Washington began using this revision on January 1, 1999. The ninth revision was used for 1980-1998.
The change to ICD-10 will create a discontinuity in trends that must be accounted for when
comparing 1999 mortality to prior years. To put it another way, 1999 cause-of-death data are not
comparable to prior years, unless adjustments are made for the coding and classification changes.
Without adjustment, it is impossible to know whether an observed increase or decrease in deaths
due to a particular cause is “real” or merely the result of the changes in classification and coding.
To enable comparisons across the ICD-9 to ICD-10 transition, a preliminary comparability study
was carried out by the National Center for Health Statistics (NCHS). NCHS double-coded a large
sample of the 1996 national mortality file, once by ICD-9, and again by ICD-10. A comparability
ratio was then calculated by dividing the number of deaths for a selected cause of death classified
by ICD-10 by the number of deaths classified to the most nearly comparable cause of death by
ICD-9. The resulting ratio can be used to adjust counts and rates for a given cause of death
classified by ICD-9 so they are comparable to those for the most similar cause classified by ICD-
10. The ratio will also allow users to estimate the extent of the discontinuity of the change to ICD-
10 by showing the net effect of coding and classification changes. The preliminary comparability
study will be followed by a comparability study based on the complete national mortality file in
Tabulated causes of death in this website are based on the underlying cause of death. The
underlying cause of death is defined as “(a) the disease or injury which initiated the train of events
leading directly to death or (b) the circumstances of the accident or violence which produced the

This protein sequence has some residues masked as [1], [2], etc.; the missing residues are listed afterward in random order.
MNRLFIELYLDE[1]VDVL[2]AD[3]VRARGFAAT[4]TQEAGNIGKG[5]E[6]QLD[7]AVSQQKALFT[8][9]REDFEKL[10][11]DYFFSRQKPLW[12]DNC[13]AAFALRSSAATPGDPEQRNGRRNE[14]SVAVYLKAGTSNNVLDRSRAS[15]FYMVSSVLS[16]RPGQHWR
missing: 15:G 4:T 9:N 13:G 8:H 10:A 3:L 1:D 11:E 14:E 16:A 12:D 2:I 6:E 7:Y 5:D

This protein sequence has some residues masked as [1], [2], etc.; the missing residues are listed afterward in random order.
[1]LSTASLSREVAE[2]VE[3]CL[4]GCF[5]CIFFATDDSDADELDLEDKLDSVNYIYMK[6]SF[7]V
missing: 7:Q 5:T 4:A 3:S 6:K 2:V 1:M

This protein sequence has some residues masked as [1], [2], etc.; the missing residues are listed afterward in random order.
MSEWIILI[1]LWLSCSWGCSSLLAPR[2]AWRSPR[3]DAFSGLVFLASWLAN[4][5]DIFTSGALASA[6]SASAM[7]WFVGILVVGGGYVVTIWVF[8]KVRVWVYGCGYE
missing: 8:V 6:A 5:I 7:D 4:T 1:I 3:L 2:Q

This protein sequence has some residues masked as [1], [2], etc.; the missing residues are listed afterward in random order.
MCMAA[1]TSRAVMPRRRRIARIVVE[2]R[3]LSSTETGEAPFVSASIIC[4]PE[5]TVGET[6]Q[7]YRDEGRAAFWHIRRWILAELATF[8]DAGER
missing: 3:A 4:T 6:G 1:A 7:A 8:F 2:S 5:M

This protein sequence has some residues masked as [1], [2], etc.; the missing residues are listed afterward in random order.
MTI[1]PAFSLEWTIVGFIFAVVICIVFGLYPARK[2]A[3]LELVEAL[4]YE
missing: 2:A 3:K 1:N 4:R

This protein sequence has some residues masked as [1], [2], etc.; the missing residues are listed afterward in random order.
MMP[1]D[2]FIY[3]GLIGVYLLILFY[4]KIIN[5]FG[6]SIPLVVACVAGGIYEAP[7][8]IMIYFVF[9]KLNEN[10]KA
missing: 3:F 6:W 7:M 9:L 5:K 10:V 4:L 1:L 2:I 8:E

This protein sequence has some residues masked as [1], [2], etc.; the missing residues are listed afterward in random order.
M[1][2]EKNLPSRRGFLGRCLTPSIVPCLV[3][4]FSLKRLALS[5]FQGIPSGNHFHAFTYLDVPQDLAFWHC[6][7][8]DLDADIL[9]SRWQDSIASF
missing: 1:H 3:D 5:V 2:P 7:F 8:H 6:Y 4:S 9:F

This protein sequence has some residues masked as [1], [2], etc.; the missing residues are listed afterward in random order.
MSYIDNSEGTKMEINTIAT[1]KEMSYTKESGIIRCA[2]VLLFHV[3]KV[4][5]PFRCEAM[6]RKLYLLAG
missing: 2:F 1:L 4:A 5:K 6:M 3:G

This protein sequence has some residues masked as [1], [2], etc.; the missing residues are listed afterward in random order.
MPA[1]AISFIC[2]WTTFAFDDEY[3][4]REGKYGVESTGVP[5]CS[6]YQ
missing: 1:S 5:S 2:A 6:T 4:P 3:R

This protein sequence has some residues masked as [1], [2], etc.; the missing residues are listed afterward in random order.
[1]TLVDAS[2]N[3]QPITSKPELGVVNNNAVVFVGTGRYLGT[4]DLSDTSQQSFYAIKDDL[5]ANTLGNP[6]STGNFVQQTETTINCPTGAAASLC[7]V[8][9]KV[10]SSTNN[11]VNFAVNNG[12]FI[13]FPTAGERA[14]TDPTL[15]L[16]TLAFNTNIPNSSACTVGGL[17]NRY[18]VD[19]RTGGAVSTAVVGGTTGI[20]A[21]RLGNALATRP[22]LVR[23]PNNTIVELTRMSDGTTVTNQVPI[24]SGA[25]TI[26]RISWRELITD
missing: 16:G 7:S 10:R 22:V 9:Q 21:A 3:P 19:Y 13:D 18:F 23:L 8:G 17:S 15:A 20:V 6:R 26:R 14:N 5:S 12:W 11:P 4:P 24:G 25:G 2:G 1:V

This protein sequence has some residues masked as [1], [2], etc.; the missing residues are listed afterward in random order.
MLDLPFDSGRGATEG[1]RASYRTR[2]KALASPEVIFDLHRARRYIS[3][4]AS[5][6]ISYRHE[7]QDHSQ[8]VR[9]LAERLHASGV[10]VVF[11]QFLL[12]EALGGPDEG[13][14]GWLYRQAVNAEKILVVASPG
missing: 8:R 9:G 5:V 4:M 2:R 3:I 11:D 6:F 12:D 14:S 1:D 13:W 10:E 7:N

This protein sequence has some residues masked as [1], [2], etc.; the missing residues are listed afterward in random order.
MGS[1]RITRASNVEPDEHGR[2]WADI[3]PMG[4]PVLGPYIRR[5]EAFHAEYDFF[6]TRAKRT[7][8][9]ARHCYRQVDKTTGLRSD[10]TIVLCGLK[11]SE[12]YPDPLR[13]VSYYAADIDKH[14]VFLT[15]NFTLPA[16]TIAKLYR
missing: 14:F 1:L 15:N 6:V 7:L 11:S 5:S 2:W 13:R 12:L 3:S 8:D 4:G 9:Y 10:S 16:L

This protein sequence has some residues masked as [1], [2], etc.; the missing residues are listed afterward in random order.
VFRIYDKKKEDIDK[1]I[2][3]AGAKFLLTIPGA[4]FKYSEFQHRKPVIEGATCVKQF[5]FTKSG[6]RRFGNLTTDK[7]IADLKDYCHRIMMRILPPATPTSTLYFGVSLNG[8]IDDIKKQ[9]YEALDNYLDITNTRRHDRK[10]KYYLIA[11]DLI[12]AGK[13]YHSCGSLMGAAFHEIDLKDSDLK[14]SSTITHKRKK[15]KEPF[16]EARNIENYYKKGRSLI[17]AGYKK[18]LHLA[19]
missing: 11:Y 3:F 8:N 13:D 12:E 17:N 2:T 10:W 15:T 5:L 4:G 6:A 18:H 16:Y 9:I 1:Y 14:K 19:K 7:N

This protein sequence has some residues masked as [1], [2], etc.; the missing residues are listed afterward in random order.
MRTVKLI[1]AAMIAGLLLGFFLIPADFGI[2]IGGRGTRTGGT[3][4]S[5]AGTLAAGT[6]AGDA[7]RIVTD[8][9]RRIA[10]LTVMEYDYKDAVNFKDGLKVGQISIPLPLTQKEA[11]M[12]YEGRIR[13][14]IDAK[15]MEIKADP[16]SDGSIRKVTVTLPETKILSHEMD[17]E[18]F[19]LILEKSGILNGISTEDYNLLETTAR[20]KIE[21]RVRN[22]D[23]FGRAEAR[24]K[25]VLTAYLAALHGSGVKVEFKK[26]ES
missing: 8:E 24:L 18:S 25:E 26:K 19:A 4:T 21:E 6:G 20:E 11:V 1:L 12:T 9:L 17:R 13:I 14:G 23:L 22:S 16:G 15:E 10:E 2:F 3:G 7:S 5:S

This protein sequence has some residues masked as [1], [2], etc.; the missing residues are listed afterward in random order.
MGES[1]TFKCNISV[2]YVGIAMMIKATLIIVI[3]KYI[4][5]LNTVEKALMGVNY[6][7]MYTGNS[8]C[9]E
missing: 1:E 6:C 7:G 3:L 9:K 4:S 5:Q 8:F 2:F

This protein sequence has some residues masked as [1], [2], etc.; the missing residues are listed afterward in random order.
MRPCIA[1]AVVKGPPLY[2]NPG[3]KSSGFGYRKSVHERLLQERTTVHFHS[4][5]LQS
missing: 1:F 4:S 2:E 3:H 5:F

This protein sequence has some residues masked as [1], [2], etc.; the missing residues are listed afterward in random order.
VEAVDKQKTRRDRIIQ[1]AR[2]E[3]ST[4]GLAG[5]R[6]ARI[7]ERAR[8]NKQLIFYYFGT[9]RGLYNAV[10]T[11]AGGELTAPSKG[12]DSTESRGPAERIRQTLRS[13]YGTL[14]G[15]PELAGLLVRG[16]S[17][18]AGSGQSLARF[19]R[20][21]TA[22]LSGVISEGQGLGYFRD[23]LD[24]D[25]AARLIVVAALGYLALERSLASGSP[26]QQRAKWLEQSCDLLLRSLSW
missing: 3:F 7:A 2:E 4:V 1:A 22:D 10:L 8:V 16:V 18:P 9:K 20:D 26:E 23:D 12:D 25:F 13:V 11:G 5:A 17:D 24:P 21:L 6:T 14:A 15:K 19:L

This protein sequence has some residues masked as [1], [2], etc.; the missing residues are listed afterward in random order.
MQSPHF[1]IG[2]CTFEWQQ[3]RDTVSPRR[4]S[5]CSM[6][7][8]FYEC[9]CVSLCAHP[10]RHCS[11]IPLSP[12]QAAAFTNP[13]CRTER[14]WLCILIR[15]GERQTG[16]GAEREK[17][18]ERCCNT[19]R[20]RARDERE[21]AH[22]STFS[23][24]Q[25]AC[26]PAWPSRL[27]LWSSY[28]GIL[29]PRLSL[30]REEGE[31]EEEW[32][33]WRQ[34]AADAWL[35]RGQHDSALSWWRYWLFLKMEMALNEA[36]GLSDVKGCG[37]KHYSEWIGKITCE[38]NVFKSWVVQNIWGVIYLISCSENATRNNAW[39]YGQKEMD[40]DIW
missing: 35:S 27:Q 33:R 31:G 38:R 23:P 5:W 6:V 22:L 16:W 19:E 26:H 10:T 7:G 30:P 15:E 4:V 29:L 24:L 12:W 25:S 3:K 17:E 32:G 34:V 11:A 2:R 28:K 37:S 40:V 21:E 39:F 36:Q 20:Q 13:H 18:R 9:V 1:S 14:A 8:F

fatal injury.” International (World Health Organization) rules are used to determine the underlying
cause of death using data supplied by the certifier in the “cause of death” and “other significant
conditions” sections of the death certificate.
Due to the detailed nature of the ICD classification system, it is common to group ICD codes into
more general categories for analysis and comparison purposes. The National Center for Health
Statistics (NCHS) provides one of the most commonly used classification systems in which causes
of deaths for adults are grouped into 113 separate groups and deaths for infants into 130 groups.
NCHS groupings were used throughout this website.
Birth Weight - Weight of fetus or infant at time of delivery (normally recorded in pounds and ounces).
Fetal Death - Death prior to the complete expulsion or extraction from its mother of a product of
human conception, irrespective of the duration of pregnancy. The death is indicated by the fact that
after such expulsion or extraction the fetus does not breathe or show any other evidence of life such as
beating of the heart, pulsation of the umbilical cord, or definite movement of voluntary muscles.
Reporting of fetal deaths to the state is required only when the gestational period is twenty weeks or
Infant Death - Death of a child under one year of age.
Live Birth - The complete expulsion or extraction from its mother of a product of human conception,
irrespective of the duration of pregnancy, which, after such expulsion or extraction, breathes, or shows
any other evidence of life such as beating of the heart, pulsation of the umbilical cord, or definite
movement of voluntary muscles, whether or not the umbilical cord has been cut or the placenta is
Abortion - The termination (spontaneous or induced) of a pregnancy before the fetus has attained
viability. Consistent with common usage and understanding, when the term abortion is used in this
report, it refers to induced abortion.
Gestational Period - Number of weeks elapsed between the first day of the last menstrual period
and date of delivery or date of pregnancy termination. The term gestational period is
interchangeable with weeks of gestation, gestational age, and duration of pregnancy. This report
uses the physician’s estimate of gestational age.
Induced Abortion - The purposeful interruption of pregnancy, irrespective of the duration of
pregnancy, with the intention other than to produce a live born infant or to remove a dead fetus, the